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On the Snyder budget

The Governor’s call for everyone to share in the burden of recovery for Michigan may sound fair, but a sense of injustice rises when people who have played no part in the general economic decline face economic losses for which they’re not at fault. Until Lansing (or Washington) finds some means of catching up with the culprits who did the economic damage and have them make restitution, those who have earned honest livings and used their resources wisely should be rewarded by fair treatment amidst proposed tax reforms, if no other reward is possible.

Many retirees are those who have worked hard, lived within their means, saved to acquire their homes without tricks or wrongdoings and expect to live moderately and self-sufficiently in their remaining years. And many of those already took a step that has helped the State’s financial situation by opting into 401(k) saving plans when those were offered as an alternative to save the State the cost of traditional pensions. Those savings have already accrued to the State for years; but the stock markets have not been favorable to many who opted into 401 (k) plans. The proposed tax on retirement benefits would be a further setback to those who intended to be more independent as well as to help the State’s financial situation.

The Governor has merely suggested there might be some tax break favorable to lower income retirees, an idea that approaches the notion of a graduated income tax. A graduated income tax would also quiet the furor over elimination of the Earned Income Tax Credits by more honestly recognizing the difficulties of lower income people, retired or otherwise. It could also bring the income for necessary State-supported services, as Charles Ballard’s article (3/16/11) in City Pulse points out.

Graduated income tax would truly ‘level the playing field’, and it would better carry out the Governor’s idea to restructure Michigan’s fiscal planning to be better set for the long range. To tackle THAT by a change in the State Constitution would take energy and capital, both financial and political; but it would be in step with the recovery that is beginning to happen, so why not do it NOW?

— Stephen Osborn, East Lansing

Four points with regard to Charles Ballard’s article ("Snyder’s budget plan," 3/16/11) on the governor’s budget need to be clarified. First, the governor’s first budget action was to take a $1.8 billion dollar budget deficit and double it by giving businesses $1.8 billion dollars in tax cuts (subsidy). Why would the governor, who supposedly is a businessman, make a difficult situation twice as bad? Why would the governor give a tax break to a company like G.M. who just made $4.7 billion dollars in three months or Bill Davidson (owner of Detroit Pistons basketball team) Michigan’s wealthiest individual now worth $4 billion dollars? G.M. and Bill Davidson don’t need a subsidy, but rather they need customers. A far better way to spend the $1.8 billion dollar proposed business subsidy would be to give the money to people (lower and middle class) who will buy Michigan products and services. These people will buy products and services which will eventually force companies to invest and hire more employees.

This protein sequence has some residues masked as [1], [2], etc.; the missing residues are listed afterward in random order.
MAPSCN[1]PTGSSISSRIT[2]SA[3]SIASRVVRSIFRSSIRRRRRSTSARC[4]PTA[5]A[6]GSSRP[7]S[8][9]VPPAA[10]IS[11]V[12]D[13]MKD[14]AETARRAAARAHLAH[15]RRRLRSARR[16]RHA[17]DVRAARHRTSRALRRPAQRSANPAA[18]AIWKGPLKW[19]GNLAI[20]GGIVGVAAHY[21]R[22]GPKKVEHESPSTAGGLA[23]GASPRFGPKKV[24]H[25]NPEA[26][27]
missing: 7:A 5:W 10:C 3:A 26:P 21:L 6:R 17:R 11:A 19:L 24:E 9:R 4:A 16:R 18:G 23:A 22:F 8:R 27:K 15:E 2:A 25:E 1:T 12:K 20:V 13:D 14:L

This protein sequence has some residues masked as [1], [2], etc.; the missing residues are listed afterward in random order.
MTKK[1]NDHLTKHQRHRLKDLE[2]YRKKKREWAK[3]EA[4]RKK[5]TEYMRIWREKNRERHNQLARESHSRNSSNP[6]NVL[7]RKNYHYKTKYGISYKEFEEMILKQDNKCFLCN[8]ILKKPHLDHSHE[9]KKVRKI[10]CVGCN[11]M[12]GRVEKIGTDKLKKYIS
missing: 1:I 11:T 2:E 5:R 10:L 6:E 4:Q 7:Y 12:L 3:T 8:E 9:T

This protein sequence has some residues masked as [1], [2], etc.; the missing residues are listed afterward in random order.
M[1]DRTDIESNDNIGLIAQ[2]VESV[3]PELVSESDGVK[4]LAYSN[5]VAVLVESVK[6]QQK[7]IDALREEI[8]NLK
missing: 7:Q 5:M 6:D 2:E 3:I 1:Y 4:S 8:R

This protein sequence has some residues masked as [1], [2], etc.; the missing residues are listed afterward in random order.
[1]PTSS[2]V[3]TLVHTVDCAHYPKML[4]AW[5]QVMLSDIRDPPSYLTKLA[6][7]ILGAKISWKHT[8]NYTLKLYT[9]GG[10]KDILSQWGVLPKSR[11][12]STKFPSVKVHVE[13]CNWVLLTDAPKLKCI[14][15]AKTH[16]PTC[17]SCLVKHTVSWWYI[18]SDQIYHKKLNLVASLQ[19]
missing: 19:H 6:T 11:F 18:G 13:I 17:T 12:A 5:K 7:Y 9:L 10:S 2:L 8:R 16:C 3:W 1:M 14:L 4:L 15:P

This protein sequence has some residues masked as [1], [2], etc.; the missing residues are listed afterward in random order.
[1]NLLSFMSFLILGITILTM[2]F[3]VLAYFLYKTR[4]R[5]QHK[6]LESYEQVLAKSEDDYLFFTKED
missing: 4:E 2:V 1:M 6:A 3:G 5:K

Second, we constantly here how tough the economy in Michigan is, but the truth is that the state is awash in cash. Michigan corporations have so much money they don’t know what to do with it. General Motors just made $4.7 BILLION dollars in a three month period. Income for the wealthiest 100,000 Michiganders has increased to nearly $1,000,000 on average per year. Michigan now boasts 11 billionaires in the list of Forbes 400 list of richest people. So the issue is not that there isn’t money in Michigan, in fact Michigan is swimming in money, but rather that corporations and obscenely wealthy individuals have most of it and don’t pay their fair share in taxes. The easy solution to balancing the budget is to tax corporations and wealthy individuals more fairly. Illinois just addressed their budget shortfall by fairly raising taxes, and we don’t hear any complaints of people or companies leaving Illinois.

Third, freezing pay or reducing benefits of state workers is the same as raising their taxes. State workers have already sacrificed too much over the years. Taking money away from state workers (customers) means they have less to spend and that hurts the economic recovery.

Fourth, a study by the independent, international accounting firm, Ernst and Young, found that the film industry tax credits in 2010 created 3,860 full time equivalent jobs for Michigan residents in 2010, at an average salary of $53,700 per year, and generated an estimated impact of statewide sales of $503 million in 2010 or $5.94 per dollar of net credit cost, which is almost a $6 to $1 spent return.

Basically, corporations and businesses don’t need tax cuts (subsidies) to thrive in Michigan, but rather, they need healthy and robust customers here willing to spend their dollars. Without customers, no products or services are sold and nobody gets hired.

— Christian Bechtel, Haslett


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